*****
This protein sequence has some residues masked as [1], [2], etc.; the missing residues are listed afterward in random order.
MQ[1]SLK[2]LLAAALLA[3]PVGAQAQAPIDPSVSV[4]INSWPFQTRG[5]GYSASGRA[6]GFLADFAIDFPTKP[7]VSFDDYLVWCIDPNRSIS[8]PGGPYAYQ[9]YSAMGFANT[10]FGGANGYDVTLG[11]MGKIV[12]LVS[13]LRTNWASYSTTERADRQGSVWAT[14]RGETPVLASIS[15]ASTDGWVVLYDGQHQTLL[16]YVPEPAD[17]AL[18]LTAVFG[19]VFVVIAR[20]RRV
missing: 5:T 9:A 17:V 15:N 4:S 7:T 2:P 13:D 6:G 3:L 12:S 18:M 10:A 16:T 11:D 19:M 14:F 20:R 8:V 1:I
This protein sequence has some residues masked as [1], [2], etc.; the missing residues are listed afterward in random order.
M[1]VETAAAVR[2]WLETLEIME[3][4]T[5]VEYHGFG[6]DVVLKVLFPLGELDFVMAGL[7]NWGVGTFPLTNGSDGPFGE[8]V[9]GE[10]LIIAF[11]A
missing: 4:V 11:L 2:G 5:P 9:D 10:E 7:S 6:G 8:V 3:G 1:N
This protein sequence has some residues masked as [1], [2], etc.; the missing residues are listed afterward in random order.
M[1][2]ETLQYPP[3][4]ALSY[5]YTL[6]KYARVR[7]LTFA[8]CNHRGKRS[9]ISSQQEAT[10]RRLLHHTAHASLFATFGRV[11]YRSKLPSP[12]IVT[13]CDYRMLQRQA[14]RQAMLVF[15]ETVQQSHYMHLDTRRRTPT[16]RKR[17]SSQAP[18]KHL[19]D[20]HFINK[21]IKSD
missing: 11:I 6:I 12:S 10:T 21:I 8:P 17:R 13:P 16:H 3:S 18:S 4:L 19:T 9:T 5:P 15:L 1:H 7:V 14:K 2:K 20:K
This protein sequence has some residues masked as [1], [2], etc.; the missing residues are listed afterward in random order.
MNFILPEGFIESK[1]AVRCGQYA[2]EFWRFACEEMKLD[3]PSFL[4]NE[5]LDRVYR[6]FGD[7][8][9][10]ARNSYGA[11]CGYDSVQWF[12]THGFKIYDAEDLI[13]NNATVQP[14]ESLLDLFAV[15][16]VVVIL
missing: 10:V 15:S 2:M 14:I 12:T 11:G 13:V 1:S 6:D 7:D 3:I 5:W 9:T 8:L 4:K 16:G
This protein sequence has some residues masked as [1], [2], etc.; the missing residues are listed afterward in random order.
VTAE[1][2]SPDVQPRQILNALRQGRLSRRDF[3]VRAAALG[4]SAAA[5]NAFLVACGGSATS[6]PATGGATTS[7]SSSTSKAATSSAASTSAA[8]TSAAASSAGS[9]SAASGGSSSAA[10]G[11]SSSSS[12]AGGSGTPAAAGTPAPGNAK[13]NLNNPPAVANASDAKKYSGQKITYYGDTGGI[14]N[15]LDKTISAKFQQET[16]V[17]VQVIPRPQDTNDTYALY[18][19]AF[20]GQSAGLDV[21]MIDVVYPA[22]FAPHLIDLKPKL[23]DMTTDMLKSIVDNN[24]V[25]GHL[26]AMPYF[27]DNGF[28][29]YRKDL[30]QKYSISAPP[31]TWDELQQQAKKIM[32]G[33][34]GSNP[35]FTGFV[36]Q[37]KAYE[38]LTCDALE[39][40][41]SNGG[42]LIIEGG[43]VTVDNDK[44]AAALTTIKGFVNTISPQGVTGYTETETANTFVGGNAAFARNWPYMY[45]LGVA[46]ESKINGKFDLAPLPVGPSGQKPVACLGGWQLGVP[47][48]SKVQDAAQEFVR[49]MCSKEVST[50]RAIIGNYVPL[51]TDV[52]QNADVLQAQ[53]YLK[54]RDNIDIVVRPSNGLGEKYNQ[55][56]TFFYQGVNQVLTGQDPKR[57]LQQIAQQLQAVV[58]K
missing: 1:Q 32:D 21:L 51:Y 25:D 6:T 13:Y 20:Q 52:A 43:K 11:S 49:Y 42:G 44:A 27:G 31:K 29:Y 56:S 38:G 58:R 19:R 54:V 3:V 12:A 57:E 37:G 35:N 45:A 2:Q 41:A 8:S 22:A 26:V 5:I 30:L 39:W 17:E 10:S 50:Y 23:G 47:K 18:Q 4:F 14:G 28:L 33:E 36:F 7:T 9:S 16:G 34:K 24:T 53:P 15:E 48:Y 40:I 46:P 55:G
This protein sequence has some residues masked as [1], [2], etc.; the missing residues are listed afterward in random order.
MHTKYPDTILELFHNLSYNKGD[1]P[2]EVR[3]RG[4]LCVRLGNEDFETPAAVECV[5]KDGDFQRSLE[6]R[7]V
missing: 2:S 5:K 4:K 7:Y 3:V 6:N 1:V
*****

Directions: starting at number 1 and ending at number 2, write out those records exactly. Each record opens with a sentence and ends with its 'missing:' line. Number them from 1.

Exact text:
This protein sequence has some residues masked as [1], [2], etc.; the missing residues are listed afterward in random order.
MQ[1]SLK[2]LLAAALLA[3]PVGAQAQAPIDPSVSV[4]INSWPFQTRG[5]GYSASGRA[6]GFLADFAIDFPTKP[7]VSFDDYLVWCIDPNRSIS[8]PGGPYAYQ[9]YSAMGFANT[10]FGGANGYDVTLG[11]MGKIV[12]LVS[13]LRTNWASYSTTERADRQGSVWAT[14]RGETPVLASIS[15]ASTDGWVVLYDGQHQTLL[16]YVPEPAD[17]AL[18]LTAVFG[19]VFVVIAR[20]RRV
missing: 5:T 9:A 17:V 15:N 4:S 7:T 2:P 13:D 6:G 3:L 12:S 18:M 10:A 16:T 11:D 19:M 14:F 20:R 8:V 1:I
This protein sequence has some residues masked as [1], [2], etc.; the missing residues are listed afterward in random order.
M[1]VETAAAVR[2]WLETLEIME[3][4]T[5]VEYHGFG[6]DVVLKVLFPLGELDFVMAGL[7]NWGVGTFPLTNGSDGPFGE[8]V[9]GE[10]LIIAF[11]A
missing: 4:V 11:L 2:G 5:P 9:D 10:E 7:S 6:G 8:V 3:G 1:N